Another method to state these costs is to say that
the ranchman knows he will have a cost of $14 as
a minimum. Given this cost, he stands to pay an
additional $7 with a probability of .661, or he has
a probability of no additional cost of .339. Thus, he
has the probability of paying $14 approximately .339
of the time, and a probability of paying $21 approxi-
mately .661 of the time. When chaining is not re-
quired, the cost could be reduced by $3 per acre.
When extra fencing and water facilities are needed,
these costs should be added. Similarly, such further
expenses as grubbing, spraying weeds and other associ-
ated costs should be added.


Cost of treatment per acre, $
Treatment First Follow-up Follow-up Total cost Total cost
ttm t with 100 per- with .661 with .661 with 100 per
reament cent failure failure failure cent failure

Chain 3.00 0.00 0.00 3.00 3.00
Rootplow and seed 10.00 0.00 0.00 10.00 10.00
Rootrake and seed 0.00 6.00 3.97 3.97' 6.00
Deferment 1.00 1.00 .66 1.66' 2.00

Total 14.00 7.00 4.63 18.63 21.00
'0.00 + 6.00 (.661) = 3.97
21.00 + 1.00 (.661) = 1.66

With no treatment and a lease rate of $1.00 per
acre and a stocking rate of 20 acres per cow, cost per
cow is $20 per year. Assuming that rootplowing and
seeding would last 10 years and using the cost of
$18.63 an acre, the annual cost of treatment would
be near $1.86. Using the same lease rate of $1.00 per
acre and adding the $1.86 per year treatment cost,
results in a cost of $2.86 per acre. If the carrying
capacity could be doubled, as some reported, to a
rate of 10 acres per cow, the cost would be $28.60
per cow per year.

Financial assistance has been available to ranch-
men for rootplowing and seeding and other associated
practices through the agricultural conservation pro-
gram administered by the County Agricultural Stabili-
zation and Conservation offices. A common cost-
sharing rate for rootplowing is 50 percent of the cost
not to exceed $5 an acre. Cost-sharing for blue panic-
grass seed has amounted to around $.75 per pound,
and $1.25 per pound for buffelgrass. In some cases,
cost-sharing on grass seed has been reduced with a
decrease in price of seed to ranchmen.
Cost-sharing for chaining in two directions
amounts to 50 percent of the cost not to exceed $1.25
per acre. Cost-sharing for root-raking has been carried
out on the basis of 50 percent of the cost not to exceed
$2.50 per acre.
A ranchman is limited in the total amount he
can earn through cost-sharing. Several years may be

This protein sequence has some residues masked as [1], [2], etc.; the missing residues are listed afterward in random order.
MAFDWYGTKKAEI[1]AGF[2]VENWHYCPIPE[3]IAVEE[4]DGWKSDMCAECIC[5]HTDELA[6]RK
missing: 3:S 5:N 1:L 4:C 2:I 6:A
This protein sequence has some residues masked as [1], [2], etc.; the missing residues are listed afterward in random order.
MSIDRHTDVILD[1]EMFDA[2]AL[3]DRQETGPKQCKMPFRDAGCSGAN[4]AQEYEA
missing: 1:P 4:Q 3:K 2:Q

required to treat a significant portion of the average-
size ranch if the ranchman is to receive help for all
work done. However, a number of ranchmen treated
more land than the acres for which they received cost-
sharing payments.

Little information concerning returns from root-
plowing and seeding were obtained from the ranch-
men interviewed. Most ranchmen answered that an
increase in carrying capacity was obtained on acreages
treated successfully. Three reported that carrying
capacity had been increased from a rate of 20 acres
per cow yearlong to 10 acres per cow yearlong. Bene-
fits from rootplowing and seeding were received,
according to the ranchmen who had acreages on which
grass stands were established, not only from an in-
creased carrying capacity, but also from an increase
in calf weights, a lesser incidence of insects, a reduc-

tion of handling costs and the establishment of condi-
tions whereby livestock could be supervised better.
Both ranchmen and range technicians reported
that on many acreages where the reseeded species of
blue panic and buffelgrass failed to make an adequate
stand, native grasses had increased in composition.
Further observations would be necessary before
satisfactory returns information could be determined
to compare with the cost data presented here.

As mentioned earlier, several years are required
for a significant acreage of the total rangeland in a
ranch to be rootplowed and seeded. This means that
small areas of successfully treated land pose a grazing
management problem seldom faced by the ranchmen
previously. Seasons and intensities for grazing blue
panic and buffelgrass are different from the native
grasses. What appears to be proper use may actually
be overuse to these introduced species. Periods of
deferment also are required and it often may be that
these grasses can be managed better as temporary
pastures similar to Sudangrass. It may well be that
these treated areas should be grazed heavily for short
periods during the summer and rested in other seasons.
Biologic effects of rootplowing are largely un-
known, although the harvest game species of wildlife,
particularly white-tailed deer, represents reliable in-
come to ranchmen in many parts of the Rio Grande
Plain, according to hunting preserve records kept in
compliance with state game regulations.

Assistance was obtained from Richard Davis and
Bob Spicer of the Department of Wildlife Manage-
ment, and R. A. Darrow and W. E. McCully of the
Department of Range and Forestry, Texas Agricul-
tural Experiment Station. Additional assistance was
obtained from the work unit conservationists in the
study area and Durwood E. Ball, range specialist; all
with the Soil Conservation Service.

Allison, D. V. and Rechenthin, C. A. "Rootplowing Proved
Best Method of Brush Control in South Texas," Journal of
Range Management, Vol 9, No. 3, May 1956.
Carter, M. G. "Reclaiming Texas Brushland Range,"
Journal of Range Management, Vol. 11, No. 1, January 1958.
Rogers, R. H. and Campbell, J. R. "An Economic Analysis
of Land Clearing and Subsequent Crop Production in the Corpus
Christi Area," PR 1628, Texas Agricultural Experiment Station,
November 1953.